Spencer re-elected Scottville mayor

January 9, 2023

Marcy Spencer

Spencer re-elected Scottville mayor

SCOTTVILLE — The Scottville City Commission re-appointed Marcy Spencer as mayor when it met in regular session Monday, Jan. 9, 2023. Spencer has served as mayor since 2020. Spencer has served on the commission since initially being appointed in April 2013. She is is the second generation of her family to serve as mayor. Her father, Clayton Spencer, served on the city commission from 1975 until 1992, including six years as mayor. 

She is also the fourth woman to serve as mayor. Other female mayors included Glenna Anderson (who’s father, Glenn Wallace, was also a mayor), Betty Gunningham and Mary Boyd.

The vote to elect Spencer as mayor was 4-1, with commissioners Aaron Seiter, Darcy Copenhaver, Rob Alway, and Spencer voting in favor and Commissioner Kelly Pettit voting against. Commissioner Ryan Graham was absent. Commissioner Nathan Yeomans, who was also absent, turned in his resignation last week, but was technically still a commissioner at the time of the vote, as the acceptance of his resignation took place later on the commission’s agenda. 

“It’s an honor to serve as mayor of my hometown, Scottville,” Spencer said after the meeting. “It’s been exciting to have been part of the commission the last several years and to help continue to move the city in an upward direction.” 

Seiter, who had been serving as acting mayor was appointed mayor pro-tem. Scottville’s commission selects its chairs from within. The mayor and mayor pro-tem are both voting commissioners. 

The commission accepted Yeoman’s resignation and declared a vacancy on the commission, as required by the city’s charter. 

The commission also set its 2023 goals for the city. Among those goals were: 

  • Maintaining financial stability including keeping a balanced budget, preserving the fund balance, sustaining services and seeking alternative revenue sources. 
  • Exploring replacement of the city’s 107-year-old city hall with a more efficient building, a move that could potentially allow a private investor to renovate the current city hall utilizing potential brownfield and Michigan Economic Development Corporation revenue sources, something the city is unable to do.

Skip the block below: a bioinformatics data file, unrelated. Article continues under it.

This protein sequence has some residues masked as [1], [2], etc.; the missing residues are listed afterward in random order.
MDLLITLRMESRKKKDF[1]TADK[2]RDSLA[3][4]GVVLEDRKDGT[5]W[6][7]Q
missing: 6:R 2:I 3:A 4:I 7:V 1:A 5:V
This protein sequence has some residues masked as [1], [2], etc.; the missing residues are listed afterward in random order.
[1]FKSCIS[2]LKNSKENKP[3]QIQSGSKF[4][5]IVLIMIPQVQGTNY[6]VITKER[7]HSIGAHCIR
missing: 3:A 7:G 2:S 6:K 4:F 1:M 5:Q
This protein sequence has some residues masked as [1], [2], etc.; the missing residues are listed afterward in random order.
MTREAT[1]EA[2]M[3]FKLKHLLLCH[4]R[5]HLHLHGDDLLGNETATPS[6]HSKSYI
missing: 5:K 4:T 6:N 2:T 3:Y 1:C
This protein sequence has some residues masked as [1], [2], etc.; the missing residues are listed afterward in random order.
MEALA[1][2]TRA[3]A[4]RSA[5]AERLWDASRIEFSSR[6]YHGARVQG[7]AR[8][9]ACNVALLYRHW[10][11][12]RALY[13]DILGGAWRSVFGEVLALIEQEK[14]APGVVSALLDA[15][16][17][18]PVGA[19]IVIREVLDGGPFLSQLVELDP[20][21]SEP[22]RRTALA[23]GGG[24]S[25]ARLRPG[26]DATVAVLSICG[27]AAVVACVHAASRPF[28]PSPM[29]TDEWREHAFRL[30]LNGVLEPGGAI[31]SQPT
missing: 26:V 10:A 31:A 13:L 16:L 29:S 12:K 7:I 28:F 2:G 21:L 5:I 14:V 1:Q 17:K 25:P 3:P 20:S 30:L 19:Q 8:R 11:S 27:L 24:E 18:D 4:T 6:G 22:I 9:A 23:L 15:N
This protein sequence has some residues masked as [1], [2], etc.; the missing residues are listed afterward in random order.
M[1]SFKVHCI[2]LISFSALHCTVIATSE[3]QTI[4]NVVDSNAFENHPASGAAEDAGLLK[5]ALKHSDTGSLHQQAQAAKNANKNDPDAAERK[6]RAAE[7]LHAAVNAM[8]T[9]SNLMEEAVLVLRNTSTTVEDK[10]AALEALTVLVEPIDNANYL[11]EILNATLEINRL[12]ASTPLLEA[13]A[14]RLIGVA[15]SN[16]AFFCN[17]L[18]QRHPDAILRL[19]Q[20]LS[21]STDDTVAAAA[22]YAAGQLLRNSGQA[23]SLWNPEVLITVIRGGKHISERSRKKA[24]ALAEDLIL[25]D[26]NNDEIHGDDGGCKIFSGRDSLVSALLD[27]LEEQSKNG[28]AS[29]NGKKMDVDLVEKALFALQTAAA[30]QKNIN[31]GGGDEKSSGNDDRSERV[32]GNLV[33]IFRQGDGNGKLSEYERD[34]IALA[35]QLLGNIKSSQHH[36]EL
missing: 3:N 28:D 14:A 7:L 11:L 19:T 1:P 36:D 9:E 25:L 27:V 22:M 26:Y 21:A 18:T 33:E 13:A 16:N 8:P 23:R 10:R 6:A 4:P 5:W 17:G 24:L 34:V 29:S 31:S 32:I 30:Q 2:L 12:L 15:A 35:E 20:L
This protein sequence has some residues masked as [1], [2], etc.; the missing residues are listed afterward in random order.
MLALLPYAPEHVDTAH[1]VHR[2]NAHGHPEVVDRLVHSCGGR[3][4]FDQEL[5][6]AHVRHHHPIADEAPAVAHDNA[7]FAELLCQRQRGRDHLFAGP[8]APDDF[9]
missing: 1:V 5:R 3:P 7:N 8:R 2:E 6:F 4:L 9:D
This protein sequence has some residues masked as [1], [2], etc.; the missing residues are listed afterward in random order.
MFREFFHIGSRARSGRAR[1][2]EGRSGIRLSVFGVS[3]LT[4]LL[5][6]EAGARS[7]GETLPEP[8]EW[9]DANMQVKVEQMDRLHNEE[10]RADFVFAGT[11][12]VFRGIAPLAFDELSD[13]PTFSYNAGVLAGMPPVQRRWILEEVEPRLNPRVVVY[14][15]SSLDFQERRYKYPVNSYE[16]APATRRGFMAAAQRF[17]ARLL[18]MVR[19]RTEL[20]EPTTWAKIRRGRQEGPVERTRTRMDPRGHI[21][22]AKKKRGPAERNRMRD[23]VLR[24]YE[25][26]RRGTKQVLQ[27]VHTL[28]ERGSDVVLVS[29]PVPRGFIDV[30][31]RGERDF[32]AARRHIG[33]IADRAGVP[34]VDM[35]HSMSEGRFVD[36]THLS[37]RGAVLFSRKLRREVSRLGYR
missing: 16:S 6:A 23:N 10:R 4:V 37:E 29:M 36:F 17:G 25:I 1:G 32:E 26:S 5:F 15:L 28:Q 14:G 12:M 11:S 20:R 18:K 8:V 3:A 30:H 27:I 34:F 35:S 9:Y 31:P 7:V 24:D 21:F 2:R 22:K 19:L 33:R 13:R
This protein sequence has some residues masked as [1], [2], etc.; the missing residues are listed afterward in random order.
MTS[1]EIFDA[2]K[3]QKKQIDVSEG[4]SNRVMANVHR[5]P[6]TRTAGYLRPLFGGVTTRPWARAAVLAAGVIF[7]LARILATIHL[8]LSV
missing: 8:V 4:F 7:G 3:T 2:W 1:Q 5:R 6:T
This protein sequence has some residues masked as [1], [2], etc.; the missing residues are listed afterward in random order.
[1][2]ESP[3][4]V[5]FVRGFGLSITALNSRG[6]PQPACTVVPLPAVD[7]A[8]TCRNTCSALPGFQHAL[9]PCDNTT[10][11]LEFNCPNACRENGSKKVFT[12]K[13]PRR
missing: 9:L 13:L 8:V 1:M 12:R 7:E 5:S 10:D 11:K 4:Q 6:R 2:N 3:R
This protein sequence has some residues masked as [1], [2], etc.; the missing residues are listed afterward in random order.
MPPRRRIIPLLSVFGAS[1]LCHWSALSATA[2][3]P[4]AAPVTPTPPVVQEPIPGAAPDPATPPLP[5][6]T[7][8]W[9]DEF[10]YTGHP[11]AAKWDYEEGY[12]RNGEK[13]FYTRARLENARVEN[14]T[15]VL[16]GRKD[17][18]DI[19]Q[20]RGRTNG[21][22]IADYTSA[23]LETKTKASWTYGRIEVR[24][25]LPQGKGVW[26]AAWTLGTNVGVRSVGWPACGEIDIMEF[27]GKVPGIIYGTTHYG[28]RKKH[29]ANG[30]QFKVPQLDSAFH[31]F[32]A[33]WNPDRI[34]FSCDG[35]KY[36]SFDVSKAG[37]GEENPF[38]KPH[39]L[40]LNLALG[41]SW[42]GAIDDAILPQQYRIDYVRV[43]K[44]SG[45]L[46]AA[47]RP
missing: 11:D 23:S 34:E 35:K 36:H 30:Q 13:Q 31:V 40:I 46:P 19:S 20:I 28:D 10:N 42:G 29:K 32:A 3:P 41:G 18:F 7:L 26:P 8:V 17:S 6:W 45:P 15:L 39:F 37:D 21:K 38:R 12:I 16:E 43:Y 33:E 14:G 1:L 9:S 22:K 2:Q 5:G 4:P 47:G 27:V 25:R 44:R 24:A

• Increase citizen communication methods. 
  • Identify and create plans for street and sidewalk repairs along with sewer and water pipe replacement. 
  • Implement a plan for consistent pothole repairs. 
  • Hire a police chief or create an administrative agreement with another law enforcement agency. 
  • Hire a community development director. 
  • Hire a rental property inspector and possibly combine that with ordinance code enforcement. 
  • Build a pavilion at McPhail Field. 
  • Continue to pursue charter amendments to update the city’s 70-plus-year-old charter. 
  • Review the city’s current board structures and determine if there is a more efficient manner to conduct business on those boards. 
  • Explore affordable housing and senior housing for the city. 

The commissioners acknowledged that some of the personnel-related goals are actually being pursued by the city manager, who is in charge of personnel. 

The commission also held a discussion about adopted a committee-as-a-whole structure for one of its bi-monthly meetings. The city charter requires the commission to hold a regular meeting at least twice a month. City Manager Jimmy Newkirk said he has been exploring the committee-as-a-whole concept and while the commission may not be able to meet without holding other business, it’s worth considering holding more discussions about committee items during regular commission business. 

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